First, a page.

As long as it's projected in 4K, it will look better than the Blu-ray. It's not like you're going to the theater and seeing a 1080p Blu-ray projected. I agree it should not be called new, maybe latest 4K DCP.
I wonder if they've upgraded to a 4K projector. A couple years ago, they advertised that they were showing a 4K DCP of "Dr. Strangelove" but when I asked at the theater, I was told that while the DCP was in 4K, the projector itself was only 2K.
I generally won't pay to see a DCP if I have a Blu-ray at home based on the same source. The difference between the two usually doesn't wow me, of course it's worth keeping in mind that when I say that, we're talking about the jump from a large TV/large home screen going to a very very small theatrical screen, as most of the NYC repertory screenings are on very small screens. I felt burned by that the last couple times I did it... I saw a screening of the original Japanese "Godzilla" on a screen that was actually smaller than the one I have at home, and "Raiders of the Lost Ark" and "Donnie Darko" on one that was only slightly larger. I mean, if it's a choice between "Raiders" at home or on the IMAX screen, that's worth going out for, but to see the same master on a screen that's the same as what I have at home or only slightly larger, that's not really worth it to me, especially factoring in that it's free to watch at home and $15 a ticket to go out.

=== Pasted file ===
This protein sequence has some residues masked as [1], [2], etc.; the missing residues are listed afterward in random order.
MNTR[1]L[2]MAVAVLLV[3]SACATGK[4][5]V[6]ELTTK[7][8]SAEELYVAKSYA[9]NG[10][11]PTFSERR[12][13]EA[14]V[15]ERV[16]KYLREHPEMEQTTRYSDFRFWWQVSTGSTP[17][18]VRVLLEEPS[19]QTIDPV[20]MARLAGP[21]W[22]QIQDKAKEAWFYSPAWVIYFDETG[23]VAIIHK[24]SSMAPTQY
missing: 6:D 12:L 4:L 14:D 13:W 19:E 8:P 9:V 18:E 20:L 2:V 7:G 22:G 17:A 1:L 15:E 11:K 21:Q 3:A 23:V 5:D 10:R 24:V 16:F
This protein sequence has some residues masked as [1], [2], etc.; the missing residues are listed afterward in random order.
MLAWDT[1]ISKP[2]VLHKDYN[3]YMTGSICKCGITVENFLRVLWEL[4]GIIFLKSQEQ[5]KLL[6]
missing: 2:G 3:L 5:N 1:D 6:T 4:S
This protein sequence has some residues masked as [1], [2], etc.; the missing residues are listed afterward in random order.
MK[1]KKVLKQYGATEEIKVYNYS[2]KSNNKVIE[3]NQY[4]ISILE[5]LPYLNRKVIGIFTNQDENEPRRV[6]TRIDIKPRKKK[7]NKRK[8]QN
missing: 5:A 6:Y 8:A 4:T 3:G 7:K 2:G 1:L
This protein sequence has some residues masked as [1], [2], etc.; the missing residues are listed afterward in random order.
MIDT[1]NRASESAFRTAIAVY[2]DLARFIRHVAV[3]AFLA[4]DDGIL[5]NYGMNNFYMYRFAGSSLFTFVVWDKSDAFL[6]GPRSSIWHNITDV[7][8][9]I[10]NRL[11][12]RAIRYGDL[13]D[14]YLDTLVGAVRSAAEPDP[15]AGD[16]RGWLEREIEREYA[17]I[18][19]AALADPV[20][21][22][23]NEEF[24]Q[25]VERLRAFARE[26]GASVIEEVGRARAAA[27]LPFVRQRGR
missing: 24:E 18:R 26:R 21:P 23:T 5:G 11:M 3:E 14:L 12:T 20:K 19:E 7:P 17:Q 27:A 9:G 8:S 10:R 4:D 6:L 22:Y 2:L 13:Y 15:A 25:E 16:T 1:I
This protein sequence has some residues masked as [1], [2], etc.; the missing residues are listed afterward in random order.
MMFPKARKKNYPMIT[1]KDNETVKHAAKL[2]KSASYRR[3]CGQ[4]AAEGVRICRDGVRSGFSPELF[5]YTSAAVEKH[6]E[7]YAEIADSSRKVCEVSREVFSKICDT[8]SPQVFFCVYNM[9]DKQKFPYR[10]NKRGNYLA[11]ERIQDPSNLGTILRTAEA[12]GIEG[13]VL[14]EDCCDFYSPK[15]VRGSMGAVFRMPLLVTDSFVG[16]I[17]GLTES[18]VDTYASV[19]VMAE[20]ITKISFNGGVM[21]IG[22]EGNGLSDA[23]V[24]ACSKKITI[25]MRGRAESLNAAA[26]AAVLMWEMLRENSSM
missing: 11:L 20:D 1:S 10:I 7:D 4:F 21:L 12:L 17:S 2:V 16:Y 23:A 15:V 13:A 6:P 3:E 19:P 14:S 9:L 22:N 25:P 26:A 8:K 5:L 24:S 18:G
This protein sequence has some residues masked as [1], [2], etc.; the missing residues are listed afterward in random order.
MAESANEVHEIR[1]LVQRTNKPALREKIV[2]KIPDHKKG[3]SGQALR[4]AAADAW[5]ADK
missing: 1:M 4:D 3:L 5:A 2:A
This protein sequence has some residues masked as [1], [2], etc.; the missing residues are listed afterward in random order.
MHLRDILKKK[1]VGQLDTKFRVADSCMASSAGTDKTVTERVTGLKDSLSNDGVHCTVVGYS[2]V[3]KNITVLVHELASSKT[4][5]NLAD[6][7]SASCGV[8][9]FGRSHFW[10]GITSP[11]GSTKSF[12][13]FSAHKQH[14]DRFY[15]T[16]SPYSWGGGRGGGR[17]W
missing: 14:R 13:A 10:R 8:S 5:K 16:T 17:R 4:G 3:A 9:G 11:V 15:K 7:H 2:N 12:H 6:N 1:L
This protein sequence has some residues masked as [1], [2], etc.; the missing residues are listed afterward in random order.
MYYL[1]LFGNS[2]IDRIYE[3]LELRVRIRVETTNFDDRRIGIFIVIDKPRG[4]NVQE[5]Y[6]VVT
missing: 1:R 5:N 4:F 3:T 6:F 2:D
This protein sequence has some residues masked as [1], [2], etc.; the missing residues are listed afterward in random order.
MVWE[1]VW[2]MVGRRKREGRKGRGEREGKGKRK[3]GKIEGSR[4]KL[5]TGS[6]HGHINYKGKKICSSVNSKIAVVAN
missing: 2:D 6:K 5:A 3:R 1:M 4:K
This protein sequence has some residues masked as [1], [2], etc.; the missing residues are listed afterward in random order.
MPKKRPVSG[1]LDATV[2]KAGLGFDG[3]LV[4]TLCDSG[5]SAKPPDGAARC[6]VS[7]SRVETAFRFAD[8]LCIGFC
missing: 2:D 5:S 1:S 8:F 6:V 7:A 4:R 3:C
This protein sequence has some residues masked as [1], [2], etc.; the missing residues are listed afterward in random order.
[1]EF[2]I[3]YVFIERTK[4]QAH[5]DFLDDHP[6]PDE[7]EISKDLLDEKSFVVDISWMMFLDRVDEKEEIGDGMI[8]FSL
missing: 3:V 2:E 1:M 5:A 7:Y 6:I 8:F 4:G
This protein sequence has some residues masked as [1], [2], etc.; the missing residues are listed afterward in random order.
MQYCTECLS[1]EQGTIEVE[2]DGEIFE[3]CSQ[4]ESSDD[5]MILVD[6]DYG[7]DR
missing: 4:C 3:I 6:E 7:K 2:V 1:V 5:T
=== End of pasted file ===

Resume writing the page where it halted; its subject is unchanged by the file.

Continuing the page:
For a 35mm print, even on the same small screens, I'll come out and see something I have at home on Blu-ray. I know that might be a silly distinction to some but if the print is in good condition, to me that's usually an improvement over the Blu-ray. This next one isn't the best example of a pristine Blu-ray, but a couple months ago I got to see a 35mm print of "Star Trek IV: The Voyage Home" and even with a little bit of fade and some scratches, I found it to be a more enjoyable experience than the Blu-ray.